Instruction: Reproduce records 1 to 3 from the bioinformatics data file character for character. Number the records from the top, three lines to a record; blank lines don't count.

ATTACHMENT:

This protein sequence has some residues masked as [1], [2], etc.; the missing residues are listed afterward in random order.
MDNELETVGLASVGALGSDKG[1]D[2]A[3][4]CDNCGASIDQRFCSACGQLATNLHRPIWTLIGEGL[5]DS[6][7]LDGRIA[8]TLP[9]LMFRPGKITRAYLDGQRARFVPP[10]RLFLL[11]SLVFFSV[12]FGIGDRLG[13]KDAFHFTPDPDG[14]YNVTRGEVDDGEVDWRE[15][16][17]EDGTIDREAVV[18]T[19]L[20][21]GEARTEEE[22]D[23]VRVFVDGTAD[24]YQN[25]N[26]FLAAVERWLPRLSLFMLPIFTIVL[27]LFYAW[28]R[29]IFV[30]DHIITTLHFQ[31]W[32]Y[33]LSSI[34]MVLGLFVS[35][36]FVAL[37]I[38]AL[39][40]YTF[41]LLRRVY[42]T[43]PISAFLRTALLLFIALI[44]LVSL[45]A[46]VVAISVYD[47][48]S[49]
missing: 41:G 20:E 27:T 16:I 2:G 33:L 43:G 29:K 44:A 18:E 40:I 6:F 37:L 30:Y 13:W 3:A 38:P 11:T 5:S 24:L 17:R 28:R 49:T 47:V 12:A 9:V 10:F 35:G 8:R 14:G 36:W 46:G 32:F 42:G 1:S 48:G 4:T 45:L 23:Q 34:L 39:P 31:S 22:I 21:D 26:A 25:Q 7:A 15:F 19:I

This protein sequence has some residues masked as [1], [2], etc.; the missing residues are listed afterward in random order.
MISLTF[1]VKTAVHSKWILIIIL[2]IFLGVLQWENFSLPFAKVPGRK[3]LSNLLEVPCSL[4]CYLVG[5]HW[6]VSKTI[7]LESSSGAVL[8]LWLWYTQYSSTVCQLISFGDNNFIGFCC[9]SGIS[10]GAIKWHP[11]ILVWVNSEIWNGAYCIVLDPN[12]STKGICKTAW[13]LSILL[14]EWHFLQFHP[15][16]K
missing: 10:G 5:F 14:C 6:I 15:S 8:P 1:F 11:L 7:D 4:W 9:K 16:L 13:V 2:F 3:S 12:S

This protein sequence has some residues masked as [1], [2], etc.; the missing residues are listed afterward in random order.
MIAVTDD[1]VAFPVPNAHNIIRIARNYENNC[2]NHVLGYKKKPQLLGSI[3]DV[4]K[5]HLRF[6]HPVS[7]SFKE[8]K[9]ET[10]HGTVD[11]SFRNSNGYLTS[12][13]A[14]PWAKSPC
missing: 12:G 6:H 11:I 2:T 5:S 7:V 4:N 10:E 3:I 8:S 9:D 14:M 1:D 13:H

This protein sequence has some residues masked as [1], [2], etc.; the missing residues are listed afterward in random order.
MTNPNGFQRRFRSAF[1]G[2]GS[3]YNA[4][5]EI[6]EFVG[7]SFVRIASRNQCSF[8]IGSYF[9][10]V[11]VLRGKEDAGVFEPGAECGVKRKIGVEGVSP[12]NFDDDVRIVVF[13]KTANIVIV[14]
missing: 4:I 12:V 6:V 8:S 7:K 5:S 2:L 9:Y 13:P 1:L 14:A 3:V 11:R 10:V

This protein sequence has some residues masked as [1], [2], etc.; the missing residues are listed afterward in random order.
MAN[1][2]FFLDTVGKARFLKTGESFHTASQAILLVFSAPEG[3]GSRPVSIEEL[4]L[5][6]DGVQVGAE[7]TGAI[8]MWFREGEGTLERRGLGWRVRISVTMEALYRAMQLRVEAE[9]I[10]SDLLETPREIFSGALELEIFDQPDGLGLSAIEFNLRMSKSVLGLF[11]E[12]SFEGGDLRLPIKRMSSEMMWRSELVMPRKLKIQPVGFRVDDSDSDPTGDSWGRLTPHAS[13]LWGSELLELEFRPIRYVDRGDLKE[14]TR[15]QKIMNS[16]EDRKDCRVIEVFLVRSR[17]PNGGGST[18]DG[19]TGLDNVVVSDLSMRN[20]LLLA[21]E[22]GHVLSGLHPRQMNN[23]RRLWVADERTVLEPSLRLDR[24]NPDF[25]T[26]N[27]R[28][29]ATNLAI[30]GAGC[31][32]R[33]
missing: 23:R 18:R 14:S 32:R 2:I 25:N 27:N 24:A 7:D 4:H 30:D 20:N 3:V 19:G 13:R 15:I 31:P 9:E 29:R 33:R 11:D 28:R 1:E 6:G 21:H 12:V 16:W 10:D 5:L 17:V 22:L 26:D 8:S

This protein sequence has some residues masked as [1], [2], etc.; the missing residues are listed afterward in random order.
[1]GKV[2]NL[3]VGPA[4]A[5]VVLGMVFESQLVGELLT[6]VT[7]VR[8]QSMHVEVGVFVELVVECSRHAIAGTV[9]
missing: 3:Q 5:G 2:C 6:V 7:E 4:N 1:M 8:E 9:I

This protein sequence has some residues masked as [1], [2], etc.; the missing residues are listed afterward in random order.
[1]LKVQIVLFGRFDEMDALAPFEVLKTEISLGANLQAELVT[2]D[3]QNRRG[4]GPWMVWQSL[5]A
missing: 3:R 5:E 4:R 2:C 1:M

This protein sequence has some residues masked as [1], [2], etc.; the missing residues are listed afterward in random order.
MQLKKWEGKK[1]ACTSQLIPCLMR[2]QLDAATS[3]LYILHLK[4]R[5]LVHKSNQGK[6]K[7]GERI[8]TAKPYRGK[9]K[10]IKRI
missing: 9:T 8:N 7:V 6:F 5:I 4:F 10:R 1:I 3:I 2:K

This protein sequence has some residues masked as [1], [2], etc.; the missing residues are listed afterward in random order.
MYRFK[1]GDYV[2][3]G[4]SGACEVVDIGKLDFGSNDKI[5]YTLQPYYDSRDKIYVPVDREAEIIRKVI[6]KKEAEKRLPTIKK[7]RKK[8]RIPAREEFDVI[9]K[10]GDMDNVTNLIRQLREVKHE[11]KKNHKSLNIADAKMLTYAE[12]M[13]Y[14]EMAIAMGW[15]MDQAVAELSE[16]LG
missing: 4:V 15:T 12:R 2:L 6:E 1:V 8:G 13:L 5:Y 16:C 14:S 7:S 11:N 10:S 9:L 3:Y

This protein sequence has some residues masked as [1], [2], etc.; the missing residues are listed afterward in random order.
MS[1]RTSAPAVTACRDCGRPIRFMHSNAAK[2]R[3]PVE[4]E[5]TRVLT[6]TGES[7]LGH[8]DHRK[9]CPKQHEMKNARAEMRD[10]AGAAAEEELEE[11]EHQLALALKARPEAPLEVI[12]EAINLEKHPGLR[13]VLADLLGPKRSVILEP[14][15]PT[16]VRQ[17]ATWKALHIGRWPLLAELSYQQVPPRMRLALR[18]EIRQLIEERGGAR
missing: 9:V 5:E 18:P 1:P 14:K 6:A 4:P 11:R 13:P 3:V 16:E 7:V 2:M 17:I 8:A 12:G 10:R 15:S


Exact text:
This protein sequence has some residues masked as [1], [2], etc.; the missing residues are listed afterward in random order.
MDNELETVGLASVGALGSDKG[1]D[2]A[3][4]CDNCGASIDQRFCSACGQLATNLHRPIWTLIGEGL[5]DS[6][7]LDGRIA[8]TLP[9]LMFRPGKITRAYLDGQRARFVPP[10]RLFLL[11]SLVFFSV[12]FGIGDRLG[13]KDAFHFTPDPDG[14]YNVTRGEVDDGEVDWRE[15][16][17]EDGTIDREAVV[18]T[19]L[20][21]GEARTEEE[22]D[23]VRVFVDGTAD[24]YQN[25]N[26]FLAAVERWLPRLSLFMLPIFTIVL[27]LFYAW[28]R[29]IFV[30]DHIITTLHFQ[31]W[32]Y[33]LSSI[34]MVLGLFVS[35][36]FVAL[37]I[38]AL[39][40]YTF[41]LLRRVY[42]T[43]PISAFLRTALLLFIALI[44]LVSL[45]A[46]VVAISVYD[47][48]S[49]
missing: 41:G 20:E 27:T 16:I 2:G 33:L 43:G 29:K 44:A 18:E 40:I 6:F 37:L 30:Y 13:W 3:A 38:P 11:T 5:S 24:L 17:R 28:R 49:T 47:V 12:A 9:V 10:F 35:G 8:R 14:G 36:W 46:G 32:F 42:G 1:S 48:G 4:T 45:L 23:Q 34:L 39:P 31:S 22:I 21:D 26:A 25:Q 7:A 15:F 19:I

This protein sequence has some residues masked as [1], [2], etc.; the missing residues are listed afterward in random order.
MISLTF[1]VKTAVHSKWILIIIL[2]IFLGVLQWENFSLPFAKVPGRK[3]LSNLLEVPCSL[4]CYLVG[5]HW[6]VSKTI[7]LESSSGAVL[8]LWLWYTQYSSTVCQLISFGDNNFIGFCC[9]SGIS[10]GAIKWHP[11]ILVWVNSEIWNGAYCIVLDPN[12]STKGICKTAW[13]LSILL[14]EWHFLQFHP[15][16]K
missing: 10:G 5:F 14:C 6:I 15:S 8:P 1:F 11:L 7:D 4:W 9:K 16:L 13:V 2:F 3:S 12:S

This protein sequence has some residues masked as [1], [2], etc.; the missing residues are listed afterward in random order.
MIAVTDD[1]VAFPVPNAHNIIRIARNYENNC[2]NHVLGYKKKPQLLGSI[3]DV[4]K[5]HLRF[6]HPVS[7]SFKE[8]K[9]ET[10]HGTVD[11]SFRNSNGYLTS[12][13]A[14]PWAKSPC
missing: 12:G 6:H 11:I 2:T 5:S 7:V 4:N 10:E 3:I 8:S 9:D 14:M 1:D 13:H